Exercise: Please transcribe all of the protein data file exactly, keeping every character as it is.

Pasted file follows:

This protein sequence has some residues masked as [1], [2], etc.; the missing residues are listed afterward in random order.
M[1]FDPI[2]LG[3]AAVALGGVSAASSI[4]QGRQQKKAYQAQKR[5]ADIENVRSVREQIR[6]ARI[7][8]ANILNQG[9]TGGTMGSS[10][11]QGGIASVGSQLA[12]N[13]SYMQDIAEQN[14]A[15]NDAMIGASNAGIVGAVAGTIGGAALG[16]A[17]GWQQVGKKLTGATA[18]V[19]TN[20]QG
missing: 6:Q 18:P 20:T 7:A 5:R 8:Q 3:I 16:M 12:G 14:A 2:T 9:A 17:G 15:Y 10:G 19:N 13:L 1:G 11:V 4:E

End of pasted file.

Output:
This protein sequence has some residues masked as [1], [2], etc.; the missing residues are listed afterward in random order.
M[1]FDPI[2]LG[3]AAVALGGVSAASSI[4]QGRQQKKAYQAQKR[5]ADIENVRSVREQIR[6]ARI[7][8]ANILNQG[9]TGGTMGSS[10][11]QGGIASVGSQLA[12]N[13]SYMQDIAEQN[14]A[15]NDAMIGASNAGIVGAVAGTIGGAALG[16]A[17]GWQQVGKKLTGATA[18]V[19]TN[20]QG
missing: 6:Q 18:P 20:T 7:A 5:R 8:Q 3:I 16:M 12:G 14:A 2:T 9:A 17:G 15:Y 10:G 19:N 13:L 1:G 11:V 4:E